Anger Simply Is

Recently I signed up for the Gottman Institute’s Marriage Minute email.  Most mornings after reading it, I find myself forwarding it to my wife and close friends.  If you haven’t heard of it or haven’t signed up yet, I encourage you to do so here: 

Yesterday this truth arrived from the Marriage Minute
      In The Dance of Anger, Dr. Harriet Lerner writes,
      Anger is neither legitimate nor illegitimate, meaningful nor pointless. Anger simply is. To ask, "Is my anger legitimate?" is similar to asking, "Do I have the right to be thirsty? After all, I just had a glass of water fifteen minutes ago. Surely my thirst is not legitimate. And besides, what's the point of getting thirsty when I can't get anything to drink now, anyway? 
      Anger is something we feel.    
      It exists for a reason and always deserves our respect and attention.
      We all have a right to everything we feel—and certainly our anger is no exception.


Anger simply is.  

Labeling anger as “Good” or “Bad” interrupts our possibilities of growing from the feeling.  The feeling is going to happen whether we want it to or not.  It’s more important to understand what to do with it when it arrives.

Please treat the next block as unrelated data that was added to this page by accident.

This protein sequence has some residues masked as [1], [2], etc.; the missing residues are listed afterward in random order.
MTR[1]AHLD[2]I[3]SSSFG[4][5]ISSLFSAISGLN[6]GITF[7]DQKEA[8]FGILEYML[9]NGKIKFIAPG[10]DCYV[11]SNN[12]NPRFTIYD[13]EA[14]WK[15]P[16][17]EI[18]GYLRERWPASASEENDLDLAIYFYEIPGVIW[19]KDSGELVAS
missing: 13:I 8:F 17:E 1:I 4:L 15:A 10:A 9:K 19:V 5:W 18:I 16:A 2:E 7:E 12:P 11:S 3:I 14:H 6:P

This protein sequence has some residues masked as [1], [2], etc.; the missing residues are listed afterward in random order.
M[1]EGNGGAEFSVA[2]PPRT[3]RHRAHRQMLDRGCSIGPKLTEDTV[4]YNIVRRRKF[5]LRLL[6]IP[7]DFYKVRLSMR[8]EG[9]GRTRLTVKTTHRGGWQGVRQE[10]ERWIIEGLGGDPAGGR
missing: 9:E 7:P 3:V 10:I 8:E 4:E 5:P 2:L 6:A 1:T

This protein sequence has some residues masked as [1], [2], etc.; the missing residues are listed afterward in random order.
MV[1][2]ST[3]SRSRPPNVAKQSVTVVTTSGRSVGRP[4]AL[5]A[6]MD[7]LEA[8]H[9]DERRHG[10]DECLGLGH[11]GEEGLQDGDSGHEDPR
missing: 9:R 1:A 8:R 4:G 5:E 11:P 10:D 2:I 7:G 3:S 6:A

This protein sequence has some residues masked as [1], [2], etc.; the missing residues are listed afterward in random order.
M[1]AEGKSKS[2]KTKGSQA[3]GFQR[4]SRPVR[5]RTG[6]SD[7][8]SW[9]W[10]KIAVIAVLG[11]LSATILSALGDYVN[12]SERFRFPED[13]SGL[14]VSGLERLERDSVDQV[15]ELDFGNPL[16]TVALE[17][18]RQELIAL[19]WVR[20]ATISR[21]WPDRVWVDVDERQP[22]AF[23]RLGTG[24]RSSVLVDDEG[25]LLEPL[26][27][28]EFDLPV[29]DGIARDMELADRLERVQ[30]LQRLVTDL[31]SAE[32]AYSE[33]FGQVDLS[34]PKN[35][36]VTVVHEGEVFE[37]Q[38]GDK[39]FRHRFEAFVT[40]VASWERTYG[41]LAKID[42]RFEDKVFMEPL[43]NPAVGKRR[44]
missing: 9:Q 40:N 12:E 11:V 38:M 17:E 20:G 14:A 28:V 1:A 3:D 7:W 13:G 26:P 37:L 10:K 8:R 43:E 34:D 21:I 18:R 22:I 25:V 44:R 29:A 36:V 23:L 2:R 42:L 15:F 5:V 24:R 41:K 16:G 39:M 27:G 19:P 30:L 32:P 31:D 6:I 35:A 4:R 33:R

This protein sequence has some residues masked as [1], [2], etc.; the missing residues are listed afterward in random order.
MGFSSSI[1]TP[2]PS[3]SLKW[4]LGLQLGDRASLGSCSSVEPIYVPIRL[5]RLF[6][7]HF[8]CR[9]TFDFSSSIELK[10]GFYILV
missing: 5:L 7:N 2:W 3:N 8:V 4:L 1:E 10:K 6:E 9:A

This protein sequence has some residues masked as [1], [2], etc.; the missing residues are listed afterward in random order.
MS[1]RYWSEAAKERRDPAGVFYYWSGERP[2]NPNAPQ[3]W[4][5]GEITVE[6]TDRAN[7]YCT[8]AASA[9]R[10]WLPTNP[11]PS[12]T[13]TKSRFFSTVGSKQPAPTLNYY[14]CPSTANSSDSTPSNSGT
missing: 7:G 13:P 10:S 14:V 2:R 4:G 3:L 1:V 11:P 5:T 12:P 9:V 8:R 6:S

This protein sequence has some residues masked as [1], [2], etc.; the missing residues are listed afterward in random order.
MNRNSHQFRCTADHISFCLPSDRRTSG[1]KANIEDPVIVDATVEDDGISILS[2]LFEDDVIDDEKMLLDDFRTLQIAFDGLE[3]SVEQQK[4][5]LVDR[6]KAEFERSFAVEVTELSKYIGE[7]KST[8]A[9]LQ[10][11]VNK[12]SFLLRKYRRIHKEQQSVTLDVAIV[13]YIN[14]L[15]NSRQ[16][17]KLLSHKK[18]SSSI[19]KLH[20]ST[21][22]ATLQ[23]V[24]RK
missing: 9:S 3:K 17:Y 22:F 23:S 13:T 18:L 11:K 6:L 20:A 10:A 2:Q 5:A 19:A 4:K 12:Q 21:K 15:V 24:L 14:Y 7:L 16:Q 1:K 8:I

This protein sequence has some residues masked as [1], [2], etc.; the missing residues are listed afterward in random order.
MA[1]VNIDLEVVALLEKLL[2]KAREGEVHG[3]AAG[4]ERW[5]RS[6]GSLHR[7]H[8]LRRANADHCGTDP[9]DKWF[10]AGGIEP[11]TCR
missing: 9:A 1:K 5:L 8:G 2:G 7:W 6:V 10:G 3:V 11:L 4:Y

All feelings exist for the reasons of protection and connection.  If we learn how to identify our feelings we gain the opportunity to gain gifts from each of them.  If we seek to avoid or view them as illegitimate then we experience some type of curse from the feeling.  


Anger, if identified and utilized can provide us with strength.  On the other hand, when we delegitimize anger we fall into the curse of resentment.


When feeling angry, I encourage you to pause and allow yourself to identify the feeling, then get curious with yourself; “How come I’m feeling this way?”  Once you can identify what is driving this feeling you have the opportunity to utilize it.  With anger, when its driver is identified you gain some strength to speak into it.  


The feeling of anger has been used to provide strength in difficult conversations throughout my life that have led me to closer connections.  I encourage you this week to identify times of anger as they arise and to pause, get curious, then respond rather than react. 


NOTE: This post is discussing anger, not rage. Rage happens when anger, and other feelings, have been suppressed for a period of time. The body then forces these feelings out through the visceral reaction of rage. 

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Friday, January 24, 2020




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